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Scientists in Galway, Ireland have discovered a way to reduce breast cancer relapses. A new treatment has the potential of cutting chances of triple negative breast cancer returning.

 

Triple negative breast cancer is one of the most aggressive forms of breast cancer. Up to 20 percent of breast cancers are triple negative.

 

Women with triple negative breast cancer test negative for HER2, estrogen receptors and progesterone receptors.

 

 

This form of cancer is harder to treat because it doesn’t respond to hormonal therapies, as well as therapies aimed at HER2 receptors.

 

Dr Susan Logue from NUI Galway commented on the groundbreaking discovery: “We discovered that triple negative breast cancer cells switch on a particular protein that helps them survive chemotherapy and if we switch this protein off then the chemotherapy is much more effective."
 

She explained: “The significance of this exciting research is that we have discovered a new approach that reduces treatment and reduces relapse in models of triple negative breast cancer."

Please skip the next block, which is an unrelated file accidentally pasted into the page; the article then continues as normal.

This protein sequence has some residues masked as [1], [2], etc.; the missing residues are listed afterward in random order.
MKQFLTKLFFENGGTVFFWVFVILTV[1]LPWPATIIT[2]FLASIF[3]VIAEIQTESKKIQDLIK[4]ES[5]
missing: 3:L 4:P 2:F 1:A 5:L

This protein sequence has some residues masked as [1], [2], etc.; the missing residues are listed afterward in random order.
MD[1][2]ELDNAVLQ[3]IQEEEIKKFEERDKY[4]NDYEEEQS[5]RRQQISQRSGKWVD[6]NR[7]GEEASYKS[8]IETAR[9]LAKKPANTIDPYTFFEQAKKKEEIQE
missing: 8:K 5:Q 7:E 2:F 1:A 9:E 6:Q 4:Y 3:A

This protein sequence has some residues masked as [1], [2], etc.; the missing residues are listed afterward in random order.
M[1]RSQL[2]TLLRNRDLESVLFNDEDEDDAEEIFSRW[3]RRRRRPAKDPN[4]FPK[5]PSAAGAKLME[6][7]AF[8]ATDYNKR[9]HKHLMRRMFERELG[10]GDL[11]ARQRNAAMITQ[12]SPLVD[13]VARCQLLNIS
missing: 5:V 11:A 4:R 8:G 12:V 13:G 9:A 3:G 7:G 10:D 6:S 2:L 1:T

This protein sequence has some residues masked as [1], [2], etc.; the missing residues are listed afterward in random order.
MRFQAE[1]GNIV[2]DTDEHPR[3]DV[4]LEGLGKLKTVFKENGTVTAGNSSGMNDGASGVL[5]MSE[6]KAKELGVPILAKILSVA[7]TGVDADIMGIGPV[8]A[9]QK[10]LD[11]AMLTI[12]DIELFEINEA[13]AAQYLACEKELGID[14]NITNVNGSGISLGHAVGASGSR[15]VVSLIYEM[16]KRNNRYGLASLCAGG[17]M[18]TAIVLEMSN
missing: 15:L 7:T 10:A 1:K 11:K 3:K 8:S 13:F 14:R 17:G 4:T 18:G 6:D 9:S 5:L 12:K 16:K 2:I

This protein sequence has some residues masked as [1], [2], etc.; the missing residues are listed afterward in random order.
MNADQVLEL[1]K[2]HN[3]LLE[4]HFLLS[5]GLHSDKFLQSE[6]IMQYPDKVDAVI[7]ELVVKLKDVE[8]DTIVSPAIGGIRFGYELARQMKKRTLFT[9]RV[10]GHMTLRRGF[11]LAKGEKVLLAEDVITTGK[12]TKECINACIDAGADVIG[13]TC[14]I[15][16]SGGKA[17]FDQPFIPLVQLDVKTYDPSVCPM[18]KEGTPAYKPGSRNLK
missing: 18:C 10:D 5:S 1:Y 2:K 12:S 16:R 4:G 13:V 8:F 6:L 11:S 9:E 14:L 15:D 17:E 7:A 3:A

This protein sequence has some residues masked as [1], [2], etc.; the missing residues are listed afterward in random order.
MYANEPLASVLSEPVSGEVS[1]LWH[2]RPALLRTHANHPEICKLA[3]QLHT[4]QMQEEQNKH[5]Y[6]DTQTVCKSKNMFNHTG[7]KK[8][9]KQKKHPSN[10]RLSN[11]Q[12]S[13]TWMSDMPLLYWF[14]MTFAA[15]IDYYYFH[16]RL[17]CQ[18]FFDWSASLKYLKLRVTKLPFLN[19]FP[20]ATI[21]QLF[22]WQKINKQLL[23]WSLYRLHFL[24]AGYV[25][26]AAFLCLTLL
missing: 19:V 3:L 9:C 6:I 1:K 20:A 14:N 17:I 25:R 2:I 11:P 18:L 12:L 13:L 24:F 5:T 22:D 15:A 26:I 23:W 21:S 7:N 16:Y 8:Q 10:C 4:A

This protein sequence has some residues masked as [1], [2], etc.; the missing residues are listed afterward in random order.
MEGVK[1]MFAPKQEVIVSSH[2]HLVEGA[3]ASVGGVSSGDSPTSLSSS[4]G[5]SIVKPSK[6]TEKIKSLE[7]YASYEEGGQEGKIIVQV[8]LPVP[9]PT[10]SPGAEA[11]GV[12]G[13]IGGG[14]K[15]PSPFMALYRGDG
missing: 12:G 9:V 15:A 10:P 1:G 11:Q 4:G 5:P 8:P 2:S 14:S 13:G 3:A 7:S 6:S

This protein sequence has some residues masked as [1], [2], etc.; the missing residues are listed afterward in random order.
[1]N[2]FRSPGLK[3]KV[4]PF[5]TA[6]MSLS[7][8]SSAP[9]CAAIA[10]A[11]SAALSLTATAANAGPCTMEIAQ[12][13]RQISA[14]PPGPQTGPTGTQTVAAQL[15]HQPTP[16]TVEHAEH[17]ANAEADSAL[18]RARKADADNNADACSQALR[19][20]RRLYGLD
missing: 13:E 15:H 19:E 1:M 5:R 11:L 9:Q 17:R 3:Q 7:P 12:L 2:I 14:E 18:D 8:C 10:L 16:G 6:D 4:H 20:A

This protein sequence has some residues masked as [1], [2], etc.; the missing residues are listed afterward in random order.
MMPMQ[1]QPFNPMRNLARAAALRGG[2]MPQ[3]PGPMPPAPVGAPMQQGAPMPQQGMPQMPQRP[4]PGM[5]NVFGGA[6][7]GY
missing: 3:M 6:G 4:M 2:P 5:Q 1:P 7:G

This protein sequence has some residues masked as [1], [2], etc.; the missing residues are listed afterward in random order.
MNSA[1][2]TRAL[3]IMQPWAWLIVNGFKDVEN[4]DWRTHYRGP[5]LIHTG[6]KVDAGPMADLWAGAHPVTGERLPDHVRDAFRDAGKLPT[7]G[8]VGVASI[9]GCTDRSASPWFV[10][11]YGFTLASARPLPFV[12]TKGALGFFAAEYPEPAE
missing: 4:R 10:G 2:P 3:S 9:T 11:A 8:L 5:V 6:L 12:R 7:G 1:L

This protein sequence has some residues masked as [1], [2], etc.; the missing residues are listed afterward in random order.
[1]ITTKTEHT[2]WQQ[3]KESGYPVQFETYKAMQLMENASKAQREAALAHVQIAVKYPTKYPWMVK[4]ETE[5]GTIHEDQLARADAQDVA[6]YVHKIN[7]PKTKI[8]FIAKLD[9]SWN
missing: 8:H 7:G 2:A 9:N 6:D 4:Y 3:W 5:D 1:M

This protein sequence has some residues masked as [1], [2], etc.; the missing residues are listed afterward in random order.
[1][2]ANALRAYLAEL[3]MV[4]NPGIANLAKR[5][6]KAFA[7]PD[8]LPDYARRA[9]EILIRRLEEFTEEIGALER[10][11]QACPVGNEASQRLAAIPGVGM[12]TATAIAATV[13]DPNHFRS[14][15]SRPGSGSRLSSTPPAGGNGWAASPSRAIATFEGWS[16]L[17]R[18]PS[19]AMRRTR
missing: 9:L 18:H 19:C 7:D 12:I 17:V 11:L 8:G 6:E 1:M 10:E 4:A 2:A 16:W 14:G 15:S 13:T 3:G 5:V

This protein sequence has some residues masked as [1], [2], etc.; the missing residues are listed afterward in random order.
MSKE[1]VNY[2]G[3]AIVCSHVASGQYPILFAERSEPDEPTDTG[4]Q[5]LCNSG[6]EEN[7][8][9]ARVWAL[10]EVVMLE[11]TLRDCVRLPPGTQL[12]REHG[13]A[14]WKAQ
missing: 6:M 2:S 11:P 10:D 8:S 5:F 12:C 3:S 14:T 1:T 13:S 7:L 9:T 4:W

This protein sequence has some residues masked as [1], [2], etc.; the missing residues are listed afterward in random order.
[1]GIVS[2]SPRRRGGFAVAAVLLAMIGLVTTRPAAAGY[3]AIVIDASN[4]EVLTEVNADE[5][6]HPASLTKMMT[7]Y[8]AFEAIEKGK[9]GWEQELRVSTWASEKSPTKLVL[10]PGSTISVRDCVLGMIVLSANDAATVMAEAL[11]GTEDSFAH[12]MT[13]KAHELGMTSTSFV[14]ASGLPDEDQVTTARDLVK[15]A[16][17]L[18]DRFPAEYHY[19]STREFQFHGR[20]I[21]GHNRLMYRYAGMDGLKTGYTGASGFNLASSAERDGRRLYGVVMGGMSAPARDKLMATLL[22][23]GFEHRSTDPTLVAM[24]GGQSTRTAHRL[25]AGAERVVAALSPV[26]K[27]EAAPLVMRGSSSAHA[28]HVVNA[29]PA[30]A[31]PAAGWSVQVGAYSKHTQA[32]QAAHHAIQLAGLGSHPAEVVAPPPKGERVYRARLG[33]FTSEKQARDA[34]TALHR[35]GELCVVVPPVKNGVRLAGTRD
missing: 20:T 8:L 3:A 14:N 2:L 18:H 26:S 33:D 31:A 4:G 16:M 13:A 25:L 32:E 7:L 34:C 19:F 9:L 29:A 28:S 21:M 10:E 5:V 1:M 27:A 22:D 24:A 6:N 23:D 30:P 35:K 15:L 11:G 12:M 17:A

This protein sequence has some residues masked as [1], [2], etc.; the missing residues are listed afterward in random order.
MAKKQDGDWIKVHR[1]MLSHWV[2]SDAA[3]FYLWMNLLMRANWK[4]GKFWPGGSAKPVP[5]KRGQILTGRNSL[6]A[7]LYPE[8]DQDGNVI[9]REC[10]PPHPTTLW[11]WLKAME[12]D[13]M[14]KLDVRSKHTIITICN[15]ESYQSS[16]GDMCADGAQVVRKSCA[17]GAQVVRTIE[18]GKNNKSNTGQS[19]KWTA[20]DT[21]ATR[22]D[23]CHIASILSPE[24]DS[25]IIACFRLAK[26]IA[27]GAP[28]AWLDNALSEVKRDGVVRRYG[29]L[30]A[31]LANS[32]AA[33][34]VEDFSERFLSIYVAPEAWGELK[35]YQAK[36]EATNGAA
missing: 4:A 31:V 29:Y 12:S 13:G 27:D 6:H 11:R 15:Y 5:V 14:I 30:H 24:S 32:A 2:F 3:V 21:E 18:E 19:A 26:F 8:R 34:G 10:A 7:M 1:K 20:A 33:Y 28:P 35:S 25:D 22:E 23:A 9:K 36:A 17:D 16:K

Dr Logue added that there hasn’t been any targeted treatment for women with this form of breast cancer until now. “We now have a target that looks really promising in the lab.”
 

"If this holds true in clinical trials, it will mean better treatment, improved survival and less relapse for triple negative breast cancer patients,” she revealed.

 

Breast cancer is the most common cancer in women across the globe. Millions of cases are diagnosed each year.

 

Medical experts encourage women to check their breast for irregularities at least once a month

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